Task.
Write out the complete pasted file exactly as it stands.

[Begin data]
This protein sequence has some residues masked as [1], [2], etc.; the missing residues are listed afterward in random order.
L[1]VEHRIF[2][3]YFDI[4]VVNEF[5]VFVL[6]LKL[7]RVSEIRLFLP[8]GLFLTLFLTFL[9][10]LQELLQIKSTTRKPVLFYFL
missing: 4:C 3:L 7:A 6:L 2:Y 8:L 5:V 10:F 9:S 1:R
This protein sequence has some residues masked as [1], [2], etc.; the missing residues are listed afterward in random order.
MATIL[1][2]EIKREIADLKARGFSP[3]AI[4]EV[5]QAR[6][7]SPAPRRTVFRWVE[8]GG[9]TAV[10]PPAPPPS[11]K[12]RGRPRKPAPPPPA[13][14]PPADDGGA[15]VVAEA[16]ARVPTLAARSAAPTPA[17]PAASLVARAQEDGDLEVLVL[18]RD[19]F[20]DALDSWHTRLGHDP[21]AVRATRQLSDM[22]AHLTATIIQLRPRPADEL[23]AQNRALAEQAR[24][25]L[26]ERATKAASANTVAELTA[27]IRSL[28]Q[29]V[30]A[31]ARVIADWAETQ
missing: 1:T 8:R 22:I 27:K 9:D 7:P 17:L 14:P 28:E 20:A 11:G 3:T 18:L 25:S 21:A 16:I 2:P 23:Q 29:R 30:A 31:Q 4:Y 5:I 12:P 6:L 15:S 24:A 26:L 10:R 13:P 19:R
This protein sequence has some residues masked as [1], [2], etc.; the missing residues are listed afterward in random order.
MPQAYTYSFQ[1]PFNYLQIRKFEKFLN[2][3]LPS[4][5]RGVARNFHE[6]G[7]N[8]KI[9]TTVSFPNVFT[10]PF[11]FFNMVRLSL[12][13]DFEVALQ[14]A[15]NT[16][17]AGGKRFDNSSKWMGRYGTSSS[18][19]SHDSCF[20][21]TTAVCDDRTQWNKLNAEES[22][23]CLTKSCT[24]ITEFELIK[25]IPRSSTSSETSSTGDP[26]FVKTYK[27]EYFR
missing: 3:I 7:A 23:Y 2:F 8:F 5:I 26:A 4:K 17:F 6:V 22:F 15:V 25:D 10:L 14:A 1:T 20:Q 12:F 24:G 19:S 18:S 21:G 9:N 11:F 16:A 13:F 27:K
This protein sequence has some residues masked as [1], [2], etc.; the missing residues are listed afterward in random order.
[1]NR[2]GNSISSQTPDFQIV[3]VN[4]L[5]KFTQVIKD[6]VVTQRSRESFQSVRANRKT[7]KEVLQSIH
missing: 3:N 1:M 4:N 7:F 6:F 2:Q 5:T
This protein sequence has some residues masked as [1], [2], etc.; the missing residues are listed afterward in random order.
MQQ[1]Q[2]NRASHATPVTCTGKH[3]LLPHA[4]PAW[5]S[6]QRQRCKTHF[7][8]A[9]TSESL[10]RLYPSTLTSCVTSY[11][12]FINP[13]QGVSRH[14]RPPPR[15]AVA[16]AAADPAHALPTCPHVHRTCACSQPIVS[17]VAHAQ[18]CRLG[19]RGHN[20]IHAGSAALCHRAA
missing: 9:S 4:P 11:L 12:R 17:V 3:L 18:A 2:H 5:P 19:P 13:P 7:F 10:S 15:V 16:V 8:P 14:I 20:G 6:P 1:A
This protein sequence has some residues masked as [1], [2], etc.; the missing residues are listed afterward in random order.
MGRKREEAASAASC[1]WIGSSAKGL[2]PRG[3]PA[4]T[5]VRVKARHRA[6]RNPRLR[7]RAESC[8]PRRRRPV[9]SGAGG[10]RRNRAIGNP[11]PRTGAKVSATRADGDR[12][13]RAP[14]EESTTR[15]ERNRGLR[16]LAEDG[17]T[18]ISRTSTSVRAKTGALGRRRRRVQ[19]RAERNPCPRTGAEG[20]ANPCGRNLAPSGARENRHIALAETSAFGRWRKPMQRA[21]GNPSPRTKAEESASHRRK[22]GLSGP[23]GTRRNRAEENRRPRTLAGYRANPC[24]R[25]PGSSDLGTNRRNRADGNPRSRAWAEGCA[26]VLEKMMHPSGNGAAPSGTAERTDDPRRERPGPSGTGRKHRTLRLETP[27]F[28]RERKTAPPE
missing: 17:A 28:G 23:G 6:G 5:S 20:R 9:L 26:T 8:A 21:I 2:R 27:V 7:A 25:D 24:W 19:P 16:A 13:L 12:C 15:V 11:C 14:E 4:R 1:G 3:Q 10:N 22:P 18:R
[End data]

This protein sequence has some residues masked as [1], [2], etc.; the missing residues are listed afterward in random order.
L[1]VEHRIF[2][3]YFDI[4]VVNEF[5]VFVL[6]LKL[7]RVSEIRLFLP[8]GLFLTLFLTFL[9][10]LQELLQIKSTTRKPVLFYFL
missing: 4:C 3:L 7:A 6:L 2:Y 8:L 5:V 10:F 9:S 1:R
This protein sequence has some residues masked as [1], [2], etc.; the missing residues are listed afterward in random order.
MATIL[1][2]EIKREIADLKARGFSP[3]AI[4]EV[5]QAR[6][7]SPAPRRTVFRWVE[8]GG[9]TAV[10]PPAPPPS[11]K[12]RGRPRKPAPPPPA[13][14]PPADDGGA[15]VVAEA[16]ARVPTLAARSAAPTPA[17]PAASLVARAQEDGDLEVLVL[18]RD[19]F[20]DALDSWHTRLGHDP[21]AVRATRQLSDM[22]AHLTATIIQLRPRPADEL[23]AQNRALAEQAR[24][25]L[26]ERATKAASANTVAELTA[27]IRSL[28]Q[29]V[30]A[31]ARVIADWAETQ
missing: 1:T 8:R 22:I 27:K 9:D 7:P 17:L 14:P 28:E 20:A 11:G 3:T 18:L 25:S 21:A 16:I 2:P 23:Q 29:R 30:A 31:Q 4:Y 5:I 12:P 6:L 15:S 24:A 26:L 10:R 13:P 19:R
This protein sequence has some residues masked as [1], [2], etc.; the missing residues are listed afterward in random order.
MPQAYTYSFQ[1]PFNYLQIRKFEKFLN[2][3]LPS[4][5]RGVARNFHE[6]G[7]N[8]KI[9]TTVSFPNVFT[10]PF[11]FFNMVRLSL[12][13]DFEVALQ[14]A[15]NT[16][17]AGGKRFDNSSKWMGRYGTSSS[18][19]SHDSCF[20][21]TTAVCDDRTQWNKLNAEES[22][23]CLTKSCT[24]ITEFELIK[25]IPRSSTSSETSSTGDP[26]FVKTYK[27]EYFR
missing: 3:I 7:A 23:Y 2:F 8:F 5:I 26:A 4:K 17:F 6:V 22:F 15:V 25:D 10:L 14:A 1:T 20:Q 12:F 24:G 19:S 18:S 21:G 9:N 11:F 16:A 13:F 27:K
This protein sequence has some residues masked as [1], [2], etc.; the missing residues are listed afterward in random order.
[1]NR[2]GNSISSQTPDFQIV[3]VN[4]L[5]KFTQVIKD[6]VVTQRSRESFQSVRANRKT[7]KEVLQSIH
missing: 3:N 1:M 4:N 7:F 6:F 2:Q 5:T
This protein sequence has some residues masked as [1], [2], etc.; the missing residues are listed afterward in random order.
MQQ[1]Q[2]NRASHATPVTCTGKH[3]LLPHA[4]PAW[5]S[6]QRQRCKTHF[7][8]A[9]TSESL[10]RLYPSTLTSCVTSY[11][12]FINP[13]QGVSRH[14]RPPPR[15]AVA[16]AAADPAHALPTCPHVHRTCACSQPIVS[17]VAHAQ[18]CRLG[19]RGHN[20]IHAGSAALCHRAA
missing: 9:S 4:P 11:L 12:R 17:V 3:L 18:A 2:H 5:P 19:P 13:P 7:F 10:S 15:V 16:V 8:P 14:I 20:G 6:P 1:A
This protein sequence has some residues masked as [1], [2], etc.; the missing residues are listed afterward in random order.
MGRKREEAASAASC[1]WIGSSAKGL[2]PRG[3]PA[4]T[5]VRVKARHRA[6]RNPRLR[7]RAESC[8]PRRRRPV[9]SGAGG[10]RRNRAIGNP[11]PRTGAKVSATRADGDR[12][13]RAP[14]EESTTR[15]ERNRGLR[16]LAEDG[17]T[18]ISRTSTSVRAKTGALGRRRRRVQ[19]RAERNPCPRTGAEG[20]ANPCGRNLAPSGARENRHIALAETSAFGRWRKPMQRA[21]GNPSPRTKAEESASHRRK[22]GLSGP[23]GTRRNRAEENRRPRTLAGYRANPC[24]R[25]PGSSDLGTNRRNRADGNPRSRAWAEGCA[26]VLEKMMHPSGNGAAPSGTAERTDDPRRERPGPSGTGRKHRTLRLETP[27]F[28]RERKTAPPE
missing: 17:A 28:G 23:G 6:G 5:S 20:R 9:L 26:T 8:A 21:I 2:R 27:V 7:A 25:D 24:W 19:P 16:A 13:L 12:C 15:V 11:C 14:E 4:R 1:G 3:Q 10:N 22:P 18:R